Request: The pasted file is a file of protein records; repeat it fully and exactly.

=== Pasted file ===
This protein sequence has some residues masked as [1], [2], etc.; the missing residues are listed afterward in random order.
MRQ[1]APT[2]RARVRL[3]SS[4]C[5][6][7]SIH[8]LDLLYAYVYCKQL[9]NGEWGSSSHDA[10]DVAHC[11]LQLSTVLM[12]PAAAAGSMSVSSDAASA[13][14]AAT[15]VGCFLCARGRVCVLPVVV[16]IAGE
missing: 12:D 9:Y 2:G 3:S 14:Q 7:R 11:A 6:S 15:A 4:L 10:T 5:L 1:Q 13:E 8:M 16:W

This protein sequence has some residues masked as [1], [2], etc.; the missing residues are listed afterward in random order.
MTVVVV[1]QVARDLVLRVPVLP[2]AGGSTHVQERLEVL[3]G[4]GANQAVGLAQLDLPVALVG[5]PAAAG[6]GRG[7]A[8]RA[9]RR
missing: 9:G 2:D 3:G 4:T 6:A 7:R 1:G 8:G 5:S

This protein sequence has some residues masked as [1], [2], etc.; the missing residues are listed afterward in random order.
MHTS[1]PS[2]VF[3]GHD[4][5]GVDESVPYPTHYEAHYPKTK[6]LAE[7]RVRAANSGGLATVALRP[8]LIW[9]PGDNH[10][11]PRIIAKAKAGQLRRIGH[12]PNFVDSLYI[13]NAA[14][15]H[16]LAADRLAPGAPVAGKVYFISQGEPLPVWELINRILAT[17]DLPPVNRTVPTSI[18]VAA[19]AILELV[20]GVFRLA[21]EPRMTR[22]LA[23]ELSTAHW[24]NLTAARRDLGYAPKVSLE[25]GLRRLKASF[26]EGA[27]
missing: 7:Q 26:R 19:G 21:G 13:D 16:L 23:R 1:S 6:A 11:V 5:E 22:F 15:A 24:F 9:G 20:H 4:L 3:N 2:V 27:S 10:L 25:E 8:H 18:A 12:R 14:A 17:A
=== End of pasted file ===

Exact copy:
This protein sequence has some residues masked as [1], [2], etc.; the missing residues are listed afterward in random order.
MRQ[1]APT[2]RARVRL[3]SS[4]C[5][6][7]SIH[8]LDLLYAYVYCKQL[9]NGEWGSSSHDA[10]DVAHC[11]LQLSTVLM[12]PAAAAGSMSVSSDAASA[13][14]AAT[15]VGCFLCARGRVCVLPVVV[16]IAGE
missing: 12:D 9:Y 2:G 3:S 14:Q 7:R 11:A 6:S 15:A 4:L 10:T 5:L 1:Q 13:E 8:M 16:W

This protein sequence has some residues masked as [1], [2], etc.; the missing residues are listed afterward in random order.
MTVVVV[1]QVARDLVLRVPVLP[2]AGGSTHVQERLEVL[3]G[4]GANQAVGLAQLDLPVALVG[5]PAAAG[6]GRG[7]A[8]RA[9]RR
missing: 9:G 2:D 3:G 4:T 6:A 7:R 1:G 8:G 5:S

This protein sequence has some residues masked as [1], [2], etc.; the missing residues are listed afterward in random order.
MHTS[1]PS[2]VF[3]GHD[4][5]GVDESVPYPTHYEAHYPKTK[6]LAE[7]RVRAANSGGLATVALRP[8]LIW[9]PGDNH[10][11]PRIIAKAKAGQLRRIGH[12]PNFVDSLYI[13]NAA[14][15]H[16]LAADRLAPGAPVAGKVYFISQGEPLPVWELINRILAT[17]DLPPVNRTVPTSI[18]VAA[19]AILELV[20]GVFRLA[21]EPRMTR[22]LA[23]ELSTAHW[24]NLTAARRDLGYAPKVSLE[25]GLRRLKASF[26]EGA[27]
missing: 7:Q 26:R 19:G 21:G 13:D 16:L 23:R 1:S 6:A 11:V 5:E 22:F 15:A 24:F 9:G 20:H 4:L 3:N 2:V 27:S 10:L 25:E 8:H 18:A 12:R 14:A 17:A